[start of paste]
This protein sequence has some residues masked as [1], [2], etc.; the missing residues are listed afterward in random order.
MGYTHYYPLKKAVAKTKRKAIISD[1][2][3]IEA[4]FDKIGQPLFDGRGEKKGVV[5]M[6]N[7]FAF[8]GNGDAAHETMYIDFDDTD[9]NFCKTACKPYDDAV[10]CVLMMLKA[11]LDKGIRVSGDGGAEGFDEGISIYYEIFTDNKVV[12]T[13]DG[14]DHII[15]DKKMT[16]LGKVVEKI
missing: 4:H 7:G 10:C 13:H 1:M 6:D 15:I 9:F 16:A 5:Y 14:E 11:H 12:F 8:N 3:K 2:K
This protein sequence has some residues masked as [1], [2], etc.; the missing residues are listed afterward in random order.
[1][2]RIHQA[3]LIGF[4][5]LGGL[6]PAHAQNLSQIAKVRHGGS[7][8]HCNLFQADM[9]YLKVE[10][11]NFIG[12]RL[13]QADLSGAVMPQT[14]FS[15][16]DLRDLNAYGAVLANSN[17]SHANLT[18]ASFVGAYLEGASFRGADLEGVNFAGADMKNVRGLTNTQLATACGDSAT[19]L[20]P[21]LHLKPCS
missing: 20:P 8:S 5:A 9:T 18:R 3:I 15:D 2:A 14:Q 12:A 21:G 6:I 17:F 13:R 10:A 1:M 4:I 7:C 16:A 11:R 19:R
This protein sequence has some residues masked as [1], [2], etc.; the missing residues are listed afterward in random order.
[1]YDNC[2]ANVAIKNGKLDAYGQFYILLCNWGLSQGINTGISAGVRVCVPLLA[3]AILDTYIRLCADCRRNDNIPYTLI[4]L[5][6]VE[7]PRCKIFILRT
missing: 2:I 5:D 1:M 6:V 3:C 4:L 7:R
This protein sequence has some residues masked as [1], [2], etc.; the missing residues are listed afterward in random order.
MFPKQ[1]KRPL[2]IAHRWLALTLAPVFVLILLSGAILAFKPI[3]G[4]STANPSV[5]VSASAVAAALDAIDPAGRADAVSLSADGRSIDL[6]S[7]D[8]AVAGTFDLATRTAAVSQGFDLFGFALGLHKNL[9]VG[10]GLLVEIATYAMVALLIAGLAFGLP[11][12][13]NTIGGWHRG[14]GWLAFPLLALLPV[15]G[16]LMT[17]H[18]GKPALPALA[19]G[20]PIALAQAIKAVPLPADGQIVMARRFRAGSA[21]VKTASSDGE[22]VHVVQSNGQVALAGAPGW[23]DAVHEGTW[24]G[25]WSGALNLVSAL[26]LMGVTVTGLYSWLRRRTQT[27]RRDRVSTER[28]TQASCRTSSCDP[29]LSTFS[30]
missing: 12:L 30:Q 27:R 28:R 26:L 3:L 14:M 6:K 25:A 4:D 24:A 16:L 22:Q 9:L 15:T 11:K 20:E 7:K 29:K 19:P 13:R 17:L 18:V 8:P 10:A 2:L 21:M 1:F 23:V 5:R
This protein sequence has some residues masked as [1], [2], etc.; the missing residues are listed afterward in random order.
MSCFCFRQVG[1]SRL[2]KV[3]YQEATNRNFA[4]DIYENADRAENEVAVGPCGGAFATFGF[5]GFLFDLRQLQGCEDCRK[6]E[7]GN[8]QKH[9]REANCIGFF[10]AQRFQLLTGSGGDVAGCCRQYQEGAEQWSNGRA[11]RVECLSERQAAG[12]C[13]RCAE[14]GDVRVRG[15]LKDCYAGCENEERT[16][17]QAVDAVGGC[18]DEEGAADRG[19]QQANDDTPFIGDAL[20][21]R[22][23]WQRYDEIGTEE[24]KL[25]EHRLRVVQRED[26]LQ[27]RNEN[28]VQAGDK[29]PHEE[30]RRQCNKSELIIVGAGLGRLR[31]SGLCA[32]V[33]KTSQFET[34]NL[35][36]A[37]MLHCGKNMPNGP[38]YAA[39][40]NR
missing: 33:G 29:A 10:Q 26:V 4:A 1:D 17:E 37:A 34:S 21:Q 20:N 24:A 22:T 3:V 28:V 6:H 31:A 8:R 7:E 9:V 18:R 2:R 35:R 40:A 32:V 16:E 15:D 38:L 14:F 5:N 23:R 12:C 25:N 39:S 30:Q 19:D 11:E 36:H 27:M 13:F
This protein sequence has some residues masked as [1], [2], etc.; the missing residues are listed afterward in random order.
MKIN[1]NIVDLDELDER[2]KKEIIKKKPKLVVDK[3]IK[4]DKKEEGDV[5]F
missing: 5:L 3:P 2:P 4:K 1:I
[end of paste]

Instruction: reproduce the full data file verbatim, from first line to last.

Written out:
This protein sequence has some residues masked as [1], [2], etc.; the missing residues are listed afterward in random order.
MGYTHYYPLKKAVAKTKRKAIISD[1][2][3]IEA[4]FDKIGQPLFDGRGEKKGVV[5]M[6]N[7]FAF[8]GNGDAAHETMYIDFDDTD[9]NFCKTACKPYDDAV[10]CVLMMLKA[11]LDKGIRVSGDGGAEGFDEGISIYYEIFTDNKVV[12]T[13]DG[14]DHII[15]DKKMT[16]LGKVVEKI
missing: 4:H 7:G 10:C 13:H 1:M 6:D 15:I 9:F 16:A 5:Y 14:E 11:H 12:F 8:N 3:K 2:K
This protein sequence has some residues masked as [1], [2], etc.; the missing residues are listed afterward in random order.
[1][2]RIHQA[3]LIGF[4][5]LGGL[6]PAHAQNLSQIAKVRHGGS[7][8]HCNLFQADM[9]YLKVE[10][11]NFIG[12]RL[13]QADLSGAVMPQT[14]FS[15][16]DLRDLNAYGAVLANSN[17]SHANLT[18]ASFVGAYLEGASFRGADLEGVNFAGADMKNVRGLTNTQLATACGDSAT[19]L[20]P[21]LHLKPCS
missing: 20:P 8:S 5:A 9:T 18:R 3:I 15:D 2:A 14:Q 12:A 21:G 6:I 17:F 13:R 10:A 1:M 4:I 7:C 16:A 11:R 19:R
This protein sequence has some residues masked as [1], [2], etc.; the missing residues are listed afterward in random order.
[1]YDNC[2]ANVAIKNGKLDAYGQFYILLCNWGLSQGINTGISAGVRVCVPLLA[3]AILDTYIRLCADCRRNDNIPYTLI[4]L[5][6]VE[7]PRCKIFILRT
missing: 2:I 5:D 1:M 6:V 3:C 4:L 7:R
This protein sequence has some residues masked as [1], [2], etc.; the missing residues are listed afterward in random order.
MFPKQ[1]KRPL[2]IAHRWLALTLAPVFVLILLSGAILAFKPI[3]G[4]STANPSV[5]VSASAVAAALDAIDPAGRADAVSLSADGRSIDL[6]S[7]D[8]AVAGTFDLATRTAAVSQGFDLFGFALGLHKNL[9]VG[10]GLLVEIATYAMVALLIAGLAFGLP[11][12][13]NTIGGWHRG[14]GWLAFPLLALLPV[15]G[16]LMT[17]H[18]GKPALPALA[19]G[20]PIALAQAIKAVPLPADGQIVMARRFRAGSA[21]VKTASSDGE[22]VHVVQSNGQVALAGAPGW[23]DAVHEGTW[24]G[25]WSGALNLVSAL[26]LMGVTVTGLYSWLRRRTQT[27]RRDRVSTER[28]TQASCRTSSCDP[29]LSTFS[30]
missing: 12:L 30:Q 27:R 28:R 26:L 3:L 14:M 6:K 25:A 4:D 24:A 16:L 22:Q 9:L 15:T 11:K 20:E 7:K 29:K 19:P 13:R 17:L 18:V 8:P 10:A 2:L 21:M 1:F 23:V 5:R
This protein sequence has some residues masked as [1], [2], etc.; the missing residues are listed afterward in random order.
MSCFCFRQVG[1]SRL[2]KV[3]YQEATNRNFA[4]DIYENADRAENEVAVGPCGGAFATFGF[5]GFLFDLRQLQGCEDCRK[6]E[7]GN[8]QKH[9]REANCIGFF[10]AQRFQLLTGSGGDVAGCCRQYQEGAEQWSNGRA[11]RVECLSERQAAG[12]C[13]RCAE[14]GDVRVRG[15]LKDCYAGCENEERT[16][17]QAVDAVGGC[18]DEEGAADRG[19]QQANDDTPFIGDAL[20][21]R[22][23]WQRYDEIGTEE[24]KL[25]EHRLRVVQRED[26]LQ[27]RNEN[28]VQAGDK[29]PHEE[30]RRQCNKSELIIVGAGLGRLR[31]SGLCA[32]V[33]KTSQFET[34]NL[35][36]A[37]MLHCGKNMPNGP[38]YAA[39][40]NR
missing: 33:G 29:A 10:Q 26:V 4:A 1:D 17:E 37:A 34:S 21:Q 20:N 24:A 22:T 3:V 28:V 6:H 31:A 8:R 7:E 9:V 18:R 2:R 35:R 40:A 32:V 16:E 15:D 38:L 14:F 5:N 23:R 12:C 25:N 39:S 30:Q 19:D 11:E 36:H 27:M 13:F
This protein sequence has some residues masked as [1], [2], etc.; the missing residues are listed afterward in random order.
MKIN[1]NIVDLDELDER[2]KKEIIKKKPKLVVDK[3]IK[4]DKKEEGDV[5]F
missing: 5:L 3:P 2:P 4:K 1:I